pnpm’s strictness helps to avoid silly bugs

Zoltan Kochan
Jun 7, 2017 · 4 min read

pnpm is a package manager for Node.js. I have written an article earlier about why should we use pnpm. In this article I want to demonstrate how using pnpm helps in preventing some silly bugs.

When using npm, you have access to packages that you don’t reference in your project’s package.json. This is possible because npm creates a flat node_modules folder.

Let me explain this by an example.

  • create an empty project: mkdir project && npm init -y
  • run npm install express --save
  • go to the node_modules folder that was created
  • run ls -1

You’ll get an output similar to this one:

As you can see, even though you installed only express, a lot more packages are available in the node_modules folder. Node.js doesn’t care what is in your package.json file, you will have access to all the packages that are in the root of node_modules. So you can start using all those packages without even installing them explicitly.

Let’s say you need debug in your project. You can start using it and forget to add it to package.json. Your project will work fine. You will commit your changes and publish it to production. It will work well even in production. However, after a few weeks or months, one of two things can very likely happen:

  1. a new major version of debug with a new API can get published. Your code was written for debug@1 and it needs some updates to work with debug@2. You are safe until express uses debug@1 because debug@1 is installed to the root of node_modules. However, express can update its dependency in any moment, fix all usages of debug and publish a new patch (a patch, because express didn’t have any breaking changes). Next time you do npm install, express will be updated and debug@2 installed into the root of your node_modules. The project will break, even though you did not make any changes!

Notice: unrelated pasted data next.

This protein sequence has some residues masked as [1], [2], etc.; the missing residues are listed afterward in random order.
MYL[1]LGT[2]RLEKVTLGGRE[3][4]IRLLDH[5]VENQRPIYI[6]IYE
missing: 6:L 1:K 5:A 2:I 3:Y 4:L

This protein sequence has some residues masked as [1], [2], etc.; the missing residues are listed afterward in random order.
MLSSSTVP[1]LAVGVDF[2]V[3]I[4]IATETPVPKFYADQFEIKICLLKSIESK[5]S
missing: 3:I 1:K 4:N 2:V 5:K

2. another possibility is that express stops using debug. It can just remove it from dependencies and publish a new version. When you’ll update express, your code will break because the debug package won’t be in node_modulesanymore.

Now imagine that your project is not a web app but a package used by many other people. If you don’t include a package used in code into the package.json, your package is a timed bomb. Do you remember left-pad? I can imagine a similar catastrophe happening in the future because of a forgotten dependency.

How does pnpm help with avoiding these type of bugs?

Unlike npm, pnpm does not try to move everything to the root of node_modules. If you remove the node_modules folder created by npm in the previous example and run pnpm install express, you’ll see that ls -1 will print only one symlink in the node_modules folder: express. No debug!

On next run, your app will immediately fail, because it won’t be able to find debug. Which is the way it should be! To fix the project, you’ll just run pnpm install debug and debug will be added to your package.json (pnpm saves packages to package.json by default, even when the --save parameter is not passed). With debug in your package.json, you can be sure that it will always be installed into node_modules and it will work with your code as expected.

pnpm gets a lot of issues opened because some packages/toolings don’t work. These issues are mostly happening because the packages/toolings have package.jsons that miss dependencies. Some developers even think that it is fine to not include dependencies in package.json because “it works with npm/yarn”. It is not OK! It might work today but it will break tomorrow.

You might not use pnpm. But please, publish valid packages. If you don’t use pnpm, use some tooling like dependency-check to validate your package before publishing it to the registry.

npm’s global style installation

A month later after publishing this article, I have found out that it is possible to avoid these kind of bugs with npm as well! It is not the default behavior but npm can install node_modules in a different layout, in which

Only your direct dependencies will show in node_modules and everything they depend on will be flattened in their node_modules folders.

To achieve this, just run npm with the --global-style option or change its value in the configs via npm c set global-style true.

Do you want to give pnpm a try?

Just install pnpm via npm: npm install -g pnpm. And use it instead of npm whenever you want to install something: pnpm i foo.

Also you can read more info at the pnpm GitHub repo or You can follow pnpm on Twitter or ask for help at the pnpm Gitter Chat Room.

(This article was originally posted on


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